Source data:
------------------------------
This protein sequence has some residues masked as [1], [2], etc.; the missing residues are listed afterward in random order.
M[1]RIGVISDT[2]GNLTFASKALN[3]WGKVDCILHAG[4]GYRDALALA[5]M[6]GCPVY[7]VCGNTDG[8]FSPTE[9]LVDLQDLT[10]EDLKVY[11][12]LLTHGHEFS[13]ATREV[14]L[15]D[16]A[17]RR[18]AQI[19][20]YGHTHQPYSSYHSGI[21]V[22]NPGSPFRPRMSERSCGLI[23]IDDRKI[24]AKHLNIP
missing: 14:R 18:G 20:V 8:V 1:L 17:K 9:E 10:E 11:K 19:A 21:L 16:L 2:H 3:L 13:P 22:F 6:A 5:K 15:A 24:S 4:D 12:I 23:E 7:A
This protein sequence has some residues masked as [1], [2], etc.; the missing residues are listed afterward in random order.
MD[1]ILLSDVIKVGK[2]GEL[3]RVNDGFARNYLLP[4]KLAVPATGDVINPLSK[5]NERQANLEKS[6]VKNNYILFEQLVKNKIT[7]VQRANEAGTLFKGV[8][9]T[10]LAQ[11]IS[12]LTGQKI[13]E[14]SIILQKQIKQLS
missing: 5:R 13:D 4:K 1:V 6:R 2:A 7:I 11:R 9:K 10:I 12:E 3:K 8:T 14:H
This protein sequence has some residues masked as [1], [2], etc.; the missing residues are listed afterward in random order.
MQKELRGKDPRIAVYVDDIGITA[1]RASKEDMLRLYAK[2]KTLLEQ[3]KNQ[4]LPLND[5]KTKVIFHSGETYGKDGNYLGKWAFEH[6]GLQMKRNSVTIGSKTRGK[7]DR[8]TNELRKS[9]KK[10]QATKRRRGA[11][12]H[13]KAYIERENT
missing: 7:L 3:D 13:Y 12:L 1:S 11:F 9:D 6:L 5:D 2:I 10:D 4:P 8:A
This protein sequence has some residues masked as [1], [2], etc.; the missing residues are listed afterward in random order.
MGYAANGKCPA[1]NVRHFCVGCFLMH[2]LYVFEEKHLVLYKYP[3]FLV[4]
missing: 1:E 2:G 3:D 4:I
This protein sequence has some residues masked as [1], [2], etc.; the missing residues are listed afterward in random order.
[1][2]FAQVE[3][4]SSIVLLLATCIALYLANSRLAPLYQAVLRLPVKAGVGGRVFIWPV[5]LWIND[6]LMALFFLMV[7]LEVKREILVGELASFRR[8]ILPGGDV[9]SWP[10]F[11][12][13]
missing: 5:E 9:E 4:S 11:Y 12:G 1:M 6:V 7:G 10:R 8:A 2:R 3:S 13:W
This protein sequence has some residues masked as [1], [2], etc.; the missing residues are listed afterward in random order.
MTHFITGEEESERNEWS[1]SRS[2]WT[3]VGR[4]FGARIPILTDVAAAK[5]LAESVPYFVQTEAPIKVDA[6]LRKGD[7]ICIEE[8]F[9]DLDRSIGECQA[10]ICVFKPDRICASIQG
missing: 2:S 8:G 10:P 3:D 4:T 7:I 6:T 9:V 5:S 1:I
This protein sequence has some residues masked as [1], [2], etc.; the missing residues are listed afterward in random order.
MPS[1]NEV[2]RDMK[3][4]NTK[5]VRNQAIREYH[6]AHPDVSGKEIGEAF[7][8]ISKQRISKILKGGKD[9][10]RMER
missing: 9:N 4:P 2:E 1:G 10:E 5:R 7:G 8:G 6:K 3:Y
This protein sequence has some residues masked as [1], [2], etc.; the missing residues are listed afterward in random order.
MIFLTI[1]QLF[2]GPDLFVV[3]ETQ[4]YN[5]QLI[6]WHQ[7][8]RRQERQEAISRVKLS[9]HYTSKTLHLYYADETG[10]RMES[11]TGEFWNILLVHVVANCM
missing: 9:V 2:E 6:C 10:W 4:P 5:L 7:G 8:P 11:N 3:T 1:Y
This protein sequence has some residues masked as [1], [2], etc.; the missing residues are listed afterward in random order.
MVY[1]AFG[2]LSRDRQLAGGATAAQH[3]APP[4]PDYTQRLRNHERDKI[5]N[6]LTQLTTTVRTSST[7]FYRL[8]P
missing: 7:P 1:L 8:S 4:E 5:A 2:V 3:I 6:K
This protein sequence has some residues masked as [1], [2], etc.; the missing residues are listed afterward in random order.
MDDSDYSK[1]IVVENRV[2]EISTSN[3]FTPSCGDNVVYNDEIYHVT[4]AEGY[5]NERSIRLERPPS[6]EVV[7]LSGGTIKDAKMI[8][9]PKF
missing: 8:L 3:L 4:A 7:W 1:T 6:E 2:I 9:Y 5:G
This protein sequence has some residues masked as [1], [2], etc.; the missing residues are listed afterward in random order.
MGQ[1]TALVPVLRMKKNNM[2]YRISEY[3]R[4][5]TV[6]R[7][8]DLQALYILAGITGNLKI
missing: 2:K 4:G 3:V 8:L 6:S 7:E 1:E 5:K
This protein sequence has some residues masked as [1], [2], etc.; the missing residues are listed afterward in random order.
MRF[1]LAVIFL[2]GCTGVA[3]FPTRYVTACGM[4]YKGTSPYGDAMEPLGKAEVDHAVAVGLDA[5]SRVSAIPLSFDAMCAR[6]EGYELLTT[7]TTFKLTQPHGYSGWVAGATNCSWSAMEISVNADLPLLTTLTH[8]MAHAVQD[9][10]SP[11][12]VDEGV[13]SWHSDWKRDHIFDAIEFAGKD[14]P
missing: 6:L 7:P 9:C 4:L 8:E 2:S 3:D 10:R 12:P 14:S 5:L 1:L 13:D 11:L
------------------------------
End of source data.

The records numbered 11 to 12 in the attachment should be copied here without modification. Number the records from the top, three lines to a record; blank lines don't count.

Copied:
This protein sequence has some residues masked as [1], [2], etc.; the missing residues are listed afterward in random order.
MGQ[1]TALVPVLRMKKNNM[2]YRISEY[3]R[4][5]TV[6]R[7][8]DLQALYILAGITGNLKI
missing: 2:K 4:G 3:V 8:L 6:S 7:E 1:E 5:K
This protein sequence has some residues masked as [1], [2], etc.; the missing residues are listed afterward in random order.
MRF[1]LAVIFL[2]GCTGVA[3]FPTRYVTACGM[4]YKGTSPYGDAMEPLGKAEVDHAVAVGLDA[5]SRVSAIPLSFDAMCAR[6]EGYELLTT[7]TTFKLTQPHGYSGWVAGATNCSWSAMEISVNADLPLLTTLTH[8]MAHAVQD[9][10]SP[11][12]VDEGV[13]SWHSDWKRDHIFDAIEFAGKD[14]P
missing: 6:L 7:P 9:C 4:L 8:E 2:S 3:D 10:R 12:P 14:S 5:L 1:L 13:D 11:L